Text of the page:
"Then there was the manticore. It was said they prowled the forests of the East, having originated in Persia and spread wherever they found food. Red, with a voice like a trumpet, and built like a massive lion, but with two key differences from that animal. Most obviously, the face: vaguely similar to a human's, but as one based on a description pulled out of a nightmare. The eyes wild and full of death, the lips perpetually curled back in a sneer that revealed the creature's three rows of teeth.
As horrible as it's countenance was, it was the other difference between this beast and a lion that warranted the most dread. For the manticore didn't have the harmless tufted tail of the king of cats... no, it had it's own manticore-sized version of the tail of one of nature's smallest predators, the scorpion, with matching manticore-strength poison. The creatures were of a very agitated nature, constantly flicking their tails back in forth in annoyance, which had the added bonus of hiding their unusual tail in a blur, and making them harder to distinguish from the back. If you somehow managed to sneak up behind a manticore without it noticing you first, you might not see the deadly sting until it was too late to run.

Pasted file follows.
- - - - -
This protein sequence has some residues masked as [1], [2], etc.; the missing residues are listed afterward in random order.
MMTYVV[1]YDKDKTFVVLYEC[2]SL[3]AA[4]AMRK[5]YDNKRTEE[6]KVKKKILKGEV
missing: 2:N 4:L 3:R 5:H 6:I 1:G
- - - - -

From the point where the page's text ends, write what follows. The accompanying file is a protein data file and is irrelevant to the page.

The only animal safe from the manticore's venom was said to be the elephant --though whether a whale would also be impervious was surely the topic of many fireside conversations. But the manticore's appetite couldn't be satisfied by just any meat... 'Manticore', if you hadn't guessed, meant 'man-eater' in the language of the Persians. "
This is my entry for #MythsandLegends
Manticore contest: [link]
My scanner didn't like this one, unfortunately. The colours are much less rippled looking in real life.
ETA: I rescanned the especially bad parts, so hopefully the ripples aren't as noticeable anymore.
I think it's kind of funny that within a week I've done a painting with one of the lightest palettes I've ever used, and now one with one of the darkest. Horse and man detail: [link]Manticore detail: [link]
Acrylic on Bristol board, 14 x 17 inches